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Productivity in labour markets

Employment and Skills Roundtable reveals key drivers for growth and competitiveness in Europe.

Overview

Europe is facing constraints to growth and prosperity from its aging population, with the percentage of people in working age (aged 16-64) expected to drop from current rates of 65-70 percent to less than 60 percent of the total population by 2030.

Additionally, workforce participation rates among certain demographic segments, such as youth, are declining and putting a further curb on economic recovery. With more than 3.5 million people under 25 years old out of work, a significant rethink and concerted action is required from policymakers to respond to the challenges in the European jobs and skills market.

To investigate these important issues, Accenture launched a flagship study on Europe’s labour markets—“Towards World-Class Jobs and Skills in Europe”—exploring key themes and topics on the European employment agenda with a focus on how labour market productivity drives growth and competitiveness. This executive briefing builds on some of the key issues and insights explored in the study and presents outcomes from the European Centre for Government Transformation Roundtable on Employment and Skills, held in Brussels on 18 March 2014.

Background

Economic recovery has been slower in Europe, The “two-speed” recovery in Europe has been evident from the marked divergence in unemployment rates between countries such as Germany (5.1 percent) and the UK (7.1 percent) on the one hand, and Greece (27.5 percent) and Spain (25.6 percent) on the other.

Europe is also lacking in available skills. Estimates show that Europe will experience substantial shortages in key sectors, including technology and science. According to the European Commission, there will be a shortfall of 900,000 ICT professionals in Europe by 2015. These deficiencies could have long-term negative effects on the growth prospects of the European labour market.

In this volatile environment, there is a growing consensus among policymakers that jobs and skills need to be at the heart of a European recovery. Bold policy and delivery reforms are required to respond to the fundamental challenges in the labour market, and ensure Europe’s global competitiveness.

Analysis

Economic recovery has been slower in Europe, The “two-speed” recovery in Europe has been evident from the marked divergence in unemployment rates between countries such as Germany (5.1 percent) and the UK (7.1 percent) on the one hand, and Greece (27.5 percent) and Spain (25.6 percent) on the other.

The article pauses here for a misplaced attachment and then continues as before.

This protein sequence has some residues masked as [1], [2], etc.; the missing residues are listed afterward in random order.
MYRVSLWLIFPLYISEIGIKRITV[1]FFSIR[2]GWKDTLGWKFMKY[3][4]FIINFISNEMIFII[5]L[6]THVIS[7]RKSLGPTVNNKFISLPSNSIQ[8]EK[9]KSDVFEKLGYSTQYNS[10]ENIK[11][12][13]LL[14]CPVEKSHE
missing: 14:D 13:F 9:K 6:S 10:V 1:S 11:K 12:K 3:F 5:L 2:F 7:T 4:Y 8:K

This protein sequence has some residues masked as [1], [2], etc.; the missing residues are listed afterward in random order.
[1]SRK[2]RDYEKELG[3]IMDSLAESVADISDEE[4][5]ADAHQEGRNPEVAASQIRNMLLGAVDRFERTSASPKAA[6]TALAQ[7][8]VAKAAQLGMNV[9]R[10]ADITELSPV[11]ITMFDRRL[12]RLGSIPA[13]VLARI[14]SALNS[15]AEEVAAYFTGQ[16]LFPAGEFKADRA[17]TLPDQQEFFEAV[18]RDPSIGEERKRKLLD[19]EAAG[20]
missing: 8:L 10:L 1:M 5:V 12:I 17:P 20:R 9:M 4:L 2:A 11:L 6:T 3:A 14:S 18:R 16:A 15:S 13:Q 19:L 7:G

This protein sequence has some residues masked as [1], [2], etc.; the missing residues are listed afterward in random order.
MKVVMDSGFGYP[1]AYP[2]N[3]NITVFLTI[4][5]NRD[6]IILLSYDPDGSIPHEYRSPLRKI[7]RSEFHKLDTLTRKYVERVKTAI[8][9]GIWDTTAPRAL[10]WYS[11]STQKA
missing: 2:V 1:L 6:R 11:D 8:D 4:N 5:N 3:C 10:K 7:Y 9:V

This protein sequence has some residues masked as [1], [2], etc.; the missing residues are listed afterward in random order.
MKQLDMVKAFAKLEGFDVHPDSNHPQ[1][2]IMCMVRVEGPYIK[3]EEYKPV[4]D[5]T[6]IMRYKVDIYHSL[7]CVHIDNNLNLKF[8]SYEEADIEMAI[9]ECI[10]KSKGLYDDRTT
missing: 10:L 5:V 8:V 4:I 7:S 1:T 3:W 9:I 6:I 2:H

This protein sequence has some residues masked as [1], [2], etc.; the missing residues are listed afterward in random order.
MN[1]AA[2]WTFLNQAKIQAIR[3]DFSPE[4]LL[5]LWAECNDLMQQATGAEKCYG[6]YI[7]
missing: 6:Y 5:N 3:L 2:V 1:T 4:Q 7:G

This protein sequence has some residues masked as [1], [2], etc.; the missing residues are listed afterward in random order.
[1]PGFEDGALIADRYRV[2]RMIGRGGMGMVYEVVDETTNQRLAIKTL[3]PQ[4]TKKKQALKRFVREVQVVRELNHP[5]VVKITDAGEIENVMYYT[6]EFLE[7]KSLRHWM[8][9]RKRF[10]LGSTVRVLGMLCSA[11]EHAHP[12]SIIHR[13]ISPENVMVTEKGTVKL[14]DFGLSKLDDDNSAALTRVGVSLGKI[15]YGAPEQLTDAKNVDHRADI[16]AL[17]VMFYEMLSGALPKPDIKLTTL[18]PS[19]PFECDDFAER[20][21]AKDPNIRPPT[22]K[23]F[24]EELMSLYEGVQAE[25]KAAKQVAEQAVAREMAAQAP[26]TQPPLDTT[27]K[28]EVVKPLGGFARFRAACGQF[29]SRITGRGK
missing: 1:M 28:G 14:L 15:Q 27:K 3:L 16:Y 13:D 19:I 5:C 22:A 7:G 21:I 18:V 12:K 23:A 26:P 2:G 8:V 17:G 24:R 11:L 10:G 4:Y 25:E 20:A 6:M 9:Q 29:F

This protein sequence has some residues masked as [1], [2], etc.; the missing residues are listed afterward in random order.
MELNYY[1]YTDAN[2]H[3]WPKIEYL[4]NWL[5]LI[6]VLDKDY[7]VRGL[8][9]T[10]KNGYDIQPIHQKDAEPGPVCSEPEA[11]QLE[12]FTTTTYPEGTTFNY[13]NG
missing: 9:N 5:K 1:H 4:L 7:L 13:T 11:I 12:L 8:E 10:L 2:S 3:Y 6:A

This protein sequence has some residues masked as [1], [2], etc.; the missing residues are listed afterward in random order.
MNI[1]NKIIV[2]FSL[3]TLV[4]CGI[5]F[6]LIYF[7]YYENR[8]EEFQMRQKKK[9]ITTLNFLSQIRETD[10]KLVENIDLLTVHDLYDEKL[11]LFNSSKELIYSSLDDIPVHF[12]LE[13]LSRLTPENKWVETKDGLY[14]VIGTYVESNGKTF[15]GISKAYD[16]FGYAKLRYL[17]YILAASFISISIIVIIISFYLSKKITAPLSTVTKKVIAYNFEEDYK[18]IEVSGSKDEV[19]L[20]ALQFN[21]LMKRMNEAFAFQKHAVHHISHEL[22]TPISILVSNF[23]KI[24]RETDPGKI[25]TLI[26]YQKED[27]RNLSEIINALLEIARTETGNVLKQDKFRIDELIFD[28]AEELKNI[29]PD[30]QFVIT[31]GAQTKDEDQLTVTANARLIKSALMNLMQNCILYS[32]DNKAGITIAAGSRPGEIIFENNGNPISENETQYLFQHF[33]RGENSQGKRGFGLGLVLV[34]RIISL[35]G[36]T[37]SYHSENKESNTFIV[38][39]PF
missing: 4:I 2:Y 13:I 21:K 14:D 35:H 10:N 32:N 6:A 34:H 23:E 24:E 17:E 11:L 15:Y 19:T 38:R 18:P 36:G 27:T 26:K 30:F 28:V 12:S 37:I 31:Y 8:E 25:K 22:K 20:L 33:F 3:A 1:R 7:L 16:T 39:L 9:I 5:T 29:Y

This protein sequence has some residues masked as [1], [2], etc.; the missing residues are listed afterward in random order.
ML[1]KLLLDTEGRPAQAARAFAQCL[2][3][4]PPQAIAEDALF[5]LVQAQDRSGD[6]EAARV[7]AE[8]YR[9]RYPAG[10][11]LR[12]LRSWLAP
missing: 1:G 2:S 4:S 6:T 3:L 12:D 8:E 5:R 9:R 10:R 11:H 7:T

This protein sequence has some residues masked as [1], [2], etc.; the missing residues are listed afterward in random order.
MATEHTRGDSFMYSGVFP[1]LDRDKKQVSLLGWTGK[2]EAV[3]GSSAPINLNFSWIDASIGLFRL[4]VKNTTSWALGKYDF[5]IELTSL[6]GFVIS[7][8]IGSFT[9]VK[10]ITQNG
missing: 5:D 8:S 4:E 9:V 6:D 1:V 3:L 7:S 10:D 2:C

Europe is also lacking in available skills. Estimates show that Europe will experience substantial shortages in key sectors, including technology and science. According to the European Commission, there will be a shortfall of 900,000 ICT professionals in Europe by 2015. These deficiencies could have long-term negative effects on the growth prospects of the European labour market.

In this volatile environment, there is a growing consensus among policymakers that jobs and skills need to be at the heart of a European recovery. Bold policy and delivery reforms are required to respond to the fundamental challenges in the labour market, and ensure Europe’s global competitiveness.

Recommendations

Expert participants in the roundtable discussion conclude that to respond to the productivity challenge, actors in the jobs and skills ecosystem (i.e., policymakers, businesses and education providers) need to adopt a holistic, long-term view of reforms and invest in productivity-enhancing measures. A key focus should be up-skilling the workforce and innovating in industry sectors that add high value.

Working together—Policymakers and businesses need to take concerted actions to ensure that future job growth also means sustainable growth and improvement to the standards of living. Furthermore, there is increasing consensus among policy officials that businesses should also take responsibility in providing productive, high-quality employment.

Government catalysts—There is a general consensus among Europe’s policymakers (represented at the Roundtable) that government needs to have a greater and more proactive role in improving the productivity of Europe’s labour force to rekindle growth and competitiveness. Europe can also learn from global leaders in innovation and labour productivity, like Singapore.